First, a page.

Defensive dominance has been the Bears’ identity throughout the franchise’s history, but they seem to have finally found a front office that values both sides of the ball equally.
In fact, the pendulum has swung so far in the opposite direction that their defense has become an afterthought this offseason.

That is not surprising considering the substantial additions the team has made on the offensive side of the ball, but it is still noteworthy considering how much promise the defense showed last season.

The Bears finished with the league’s top-ranked rushing defense last season, allowing just over 86 yards per game. They also tied for the league lead with 22 interceptions, 16 of which came in the final seven games.

Down the stretch, they played lights out on the defensive side of the ball, often taking over games even despite a lack of consistent pressure on opposing quarterbacks.

While the Bears had some trouble getting to opposing passers, they did have one consistent edge threat in Montez Sweat, who earned his first career Pro Bowl nod after setting a career-high with 12.5 sacks.

The defensive end’s addition to Chicago’s defense cannot be understated, and he is a major reason the defense performed as well as they did over the second half of the season.

“We’re trying to pick up where we left off from last year,” Sweat said earlier this month at veteran minicamp.

“We lost two guys, two great guys up front, Justin [Jones] and Yannick Ngakoue, but we got some young guys that are really stepping up and an experienced guy like Jake Martin that’s really making some noise out there. So, I am pretty excited about what I’m seeing.”

Besides Sweat, the Bears have a few more players who are among the premier players at their positions, such as Jaylon Johnson, Tremaine Edmunds, and T.J. Edwards. Johnson is coming off his best season in which he was named Pro Football Focus’ top graded cover man, and the latter two give the Bears their most talented linebacker duo since Brian Urlacher and Lance Briggs graced the middle of the field for Chicago’s defense over a decade ago. It’s also worth noting that Kyler Gordon has developed into one of the game’s top slot corners, even if he still is flying under the radar in that conversation.

Aside from Johnson and Gordon, the Bears have a few other pieces in the secondary that could make them one of the league’s premier units. Tyrique Stevenson will hope to build off an impressive rookie season in which he led all first-year players with four interceptions. Meanwhile, the addition of Kevin Byard could allow Jaquan Brisker to play a more creative and versatile role on the back end of the defense rather than being forced to play him in the box (since Eddie Jackson struggled against the run).

If there is one glaring issue on the defensive side of the ball, it would be the lack of a proven pass-rushing threat opposite Montez Sweat. Barring a late-offseason acquisition (amongst an underwhelming group of edge rushers), DeMarcus Walker is slated to lock down the second defensive end spot. While he is a dependable and versatile option on the line, he doesn’t offer much value on third down, which could become a huge issue if Gervon Dexter Sr. doesn’t take a step forward as a pass-rusher.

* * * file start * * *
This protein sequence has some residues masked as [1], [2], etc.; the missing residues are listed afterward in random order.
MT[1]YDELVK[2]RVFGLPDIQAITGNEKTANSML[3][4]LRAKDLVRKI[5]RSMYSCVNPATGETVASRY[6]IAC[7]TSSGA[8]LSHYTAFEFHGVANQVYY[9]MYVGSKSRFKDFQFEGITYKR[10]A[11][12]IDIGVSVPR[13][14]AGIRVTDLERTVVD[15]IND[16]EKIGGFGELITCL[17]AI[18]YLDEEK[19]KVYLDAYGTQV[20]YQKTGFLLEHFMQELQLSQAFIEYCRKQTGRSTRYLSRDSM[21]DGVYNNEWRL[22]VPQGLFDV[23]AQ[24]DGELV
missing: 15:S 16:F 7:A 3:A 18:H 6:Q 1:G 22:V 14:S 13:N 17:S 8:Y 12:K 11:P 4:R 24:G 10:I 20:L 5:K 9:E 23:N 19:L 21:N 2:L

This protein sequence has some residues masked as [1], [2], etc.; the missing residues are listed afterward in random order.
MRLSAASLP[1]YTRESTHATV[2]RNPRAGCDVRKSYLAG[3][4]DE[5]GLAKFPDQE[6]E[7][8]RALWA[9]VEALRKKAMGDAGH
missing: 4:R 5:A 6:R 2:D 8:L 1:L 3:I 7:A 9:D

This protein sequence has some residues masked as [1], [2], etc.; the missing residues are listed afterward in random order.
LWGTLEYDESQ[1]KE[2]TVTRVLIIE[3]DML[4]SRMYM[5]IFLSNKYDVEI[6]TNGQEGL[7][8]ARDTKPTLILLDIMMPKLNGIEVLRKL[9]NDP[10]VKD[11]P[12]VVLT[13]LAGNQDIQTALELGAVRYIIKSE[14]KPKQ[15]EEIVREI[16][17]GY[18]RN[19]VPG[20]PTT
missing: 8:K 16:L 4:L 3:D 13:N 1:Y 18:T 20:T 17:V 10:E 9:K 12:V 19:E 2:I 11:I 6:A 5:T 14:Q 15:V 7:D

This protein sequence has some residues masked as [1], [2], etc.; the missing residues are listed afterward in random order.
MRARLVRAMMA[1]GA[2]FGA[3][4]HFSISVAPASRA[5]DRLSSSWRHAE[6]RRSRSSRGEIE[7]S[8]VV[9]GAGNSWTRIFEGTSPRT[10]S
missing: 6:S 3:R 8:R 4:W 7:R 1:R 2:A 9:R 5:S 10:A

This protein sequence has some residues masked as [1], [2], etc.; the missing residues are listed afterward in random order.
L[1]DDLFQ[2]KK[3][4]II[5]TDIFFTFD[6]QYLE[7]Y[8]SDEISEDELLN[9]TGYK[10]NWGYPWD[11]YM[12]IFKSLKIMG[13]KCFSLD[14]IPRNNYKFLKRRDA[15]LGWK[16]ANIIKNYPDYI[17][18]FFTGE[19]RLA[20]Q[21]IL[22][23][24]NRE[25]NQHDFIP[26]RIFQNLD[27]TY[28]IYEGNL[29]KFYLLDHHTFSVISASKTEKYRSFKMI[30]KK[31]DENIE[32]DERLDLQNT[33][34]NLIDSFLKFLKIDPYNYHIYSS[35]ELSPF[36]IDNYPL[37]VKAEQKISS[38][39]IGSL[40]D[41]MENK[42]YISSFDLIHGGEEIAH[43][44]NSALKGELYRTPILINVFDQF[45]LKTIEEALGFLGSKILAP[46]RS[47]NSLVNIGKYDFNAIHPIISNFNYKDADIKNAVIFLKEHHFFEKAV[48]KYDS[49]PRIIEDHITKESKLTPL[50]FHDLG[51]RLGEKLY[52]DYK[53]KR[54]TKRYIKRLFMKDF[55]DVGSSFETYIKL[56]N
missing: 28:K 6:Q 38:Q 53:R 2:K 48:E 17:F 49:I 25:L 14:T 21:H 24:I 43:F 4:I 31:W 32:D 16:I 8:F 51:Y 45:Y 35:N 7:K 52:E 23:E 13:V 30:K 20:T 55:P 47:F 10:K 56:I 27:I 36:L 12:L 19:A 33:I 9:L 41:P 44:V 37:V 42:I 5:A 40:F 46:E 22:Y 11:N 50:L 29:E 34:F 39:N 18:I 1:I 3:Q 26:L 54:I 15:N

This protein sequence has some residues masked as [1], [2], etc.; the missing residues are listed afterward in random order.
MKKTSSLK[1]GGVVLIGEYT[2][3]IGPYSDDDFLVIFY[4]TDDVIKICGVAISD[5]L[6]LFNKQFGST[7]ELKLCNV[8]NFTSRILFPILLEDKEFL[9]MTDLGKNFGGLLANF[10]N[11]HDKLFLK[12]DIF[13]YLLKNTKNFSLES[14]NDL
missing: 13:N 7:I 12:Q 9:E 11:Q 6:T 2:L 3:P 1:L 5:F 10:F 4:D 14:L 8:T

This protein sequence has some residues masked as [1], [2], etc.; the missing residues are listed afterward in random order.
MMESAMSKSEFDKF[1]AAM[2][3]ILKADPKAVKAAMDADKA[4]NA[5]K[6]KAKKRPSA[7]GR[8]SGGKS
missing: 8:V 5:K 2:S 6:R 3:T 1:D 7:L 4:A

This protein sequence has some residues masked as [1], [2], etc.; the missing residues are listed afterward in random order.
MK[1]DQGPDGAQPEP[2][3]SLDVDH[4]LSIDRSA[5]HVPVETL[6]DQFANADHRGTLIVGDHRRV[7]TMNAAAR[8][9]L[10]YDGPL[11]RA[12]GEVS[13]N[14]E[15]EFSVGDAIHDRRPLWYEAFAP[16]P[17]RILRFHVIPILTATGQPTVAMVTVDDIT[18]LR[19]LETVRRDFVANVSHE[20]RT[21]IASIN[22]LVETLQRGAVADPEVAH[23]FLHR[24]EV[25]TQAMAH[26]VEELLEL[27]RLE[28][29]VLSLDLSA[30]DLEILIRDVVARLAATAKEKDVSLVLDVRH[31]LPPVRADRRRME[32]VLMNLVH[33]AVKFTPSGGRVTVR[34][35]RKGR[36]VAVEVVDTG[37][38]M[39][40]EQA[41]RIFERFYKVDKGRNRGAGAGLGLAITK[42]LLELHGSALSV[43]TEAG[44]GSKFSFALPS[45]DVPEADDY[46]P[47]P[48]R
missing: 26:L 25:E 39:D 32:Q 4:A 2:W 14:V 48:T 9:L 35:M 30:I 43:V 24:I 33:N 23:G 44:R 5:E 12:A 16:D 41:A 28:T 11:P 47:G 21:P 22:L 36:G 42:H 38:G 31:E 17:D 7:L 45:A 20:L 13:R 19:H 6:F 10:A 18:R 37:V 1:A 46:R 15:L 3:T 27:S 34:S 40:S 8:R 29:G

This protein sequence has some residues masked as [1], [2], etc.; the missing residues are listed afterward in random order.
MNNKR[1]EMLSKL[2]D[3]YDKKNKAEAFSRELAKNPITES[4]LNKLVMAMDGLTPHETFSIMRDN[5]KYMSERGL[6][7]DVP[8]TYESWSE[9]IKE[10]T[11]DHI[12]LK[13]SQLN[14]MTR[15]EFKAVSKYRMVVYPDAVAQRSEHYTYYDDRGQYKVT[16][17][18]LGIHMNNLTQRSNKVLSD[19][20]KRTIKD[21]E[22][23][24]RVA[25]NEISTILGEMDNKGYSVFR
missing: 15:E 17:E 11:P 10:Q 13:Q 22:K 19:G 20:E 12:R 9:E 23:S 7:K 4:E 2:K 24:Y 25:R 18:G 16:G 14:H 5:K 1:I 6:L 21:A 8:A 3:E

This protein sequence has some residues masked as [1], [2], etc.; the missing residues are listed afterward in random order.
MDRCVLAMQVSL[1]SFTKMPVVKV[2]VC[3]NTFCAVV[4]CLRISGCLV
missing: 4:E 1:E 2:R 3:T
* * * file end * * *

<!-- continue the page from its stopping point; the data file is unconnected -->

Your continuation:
The coaching staff is also hoping that rookie Austin Booker, who was seen as a massive value in the fifth round (many believe he would have been a day two selection next year had he gone back to school), can quickly acclimate his game to the pros and be ready to take on a supporting role right out of the gate. However, history is not on their side in that regard, as very few fifth-round defensive ends contribute right away, especially those as raw as the Kansas State product.

There are also still a few (as in, very few) veterans on the open market who could step in and patch the Bears’ biggest remaining weakness, including Yannick Ngakoue, whom the team signed to beef up the edge rusher spot last offseason. Many expected the 29-year-old to provide more juice against the pass (he finished with only four sacks, half as many as he had in his second-worst season), but he played better than expected against the run. Justin Houston and Carl Lawson are two other players the team could target to add another veteran to the room. However, either addition would be nothing more than a Band-Aid at this stage of their career.

While the team’s pass rush (or potential lack thereof) will be essential, their development will be the biggest determining factor for the Bears’ defensive success this season.

Chicago has a very young nucleus, relying on the continued progression of a handful of vital second and third-year players. Ryan Poles has done a good job of assembling young talent across the entire roster (especially on the defensive side of the ball before this offseason), and the Bears appear poised to reap the benefits if they receive proper development under the tutelage of Matt Eberflus’ coaching staff.

If the Bears’ defense can repeat the same energy they displayed throughout the second half of last season, it will be difficult to keep them out of the Wild Card hunt, regardless of how well the offense performs.

At the same time, if they improve upon last year’s performance, there is no telling how good this team can be.

A top-five finish among virtually all categories (besides sacks) is well within the range of expectations if all goes as planned, and they have enough talent to challenge any defense in the league.

PHOTO: Getty Images

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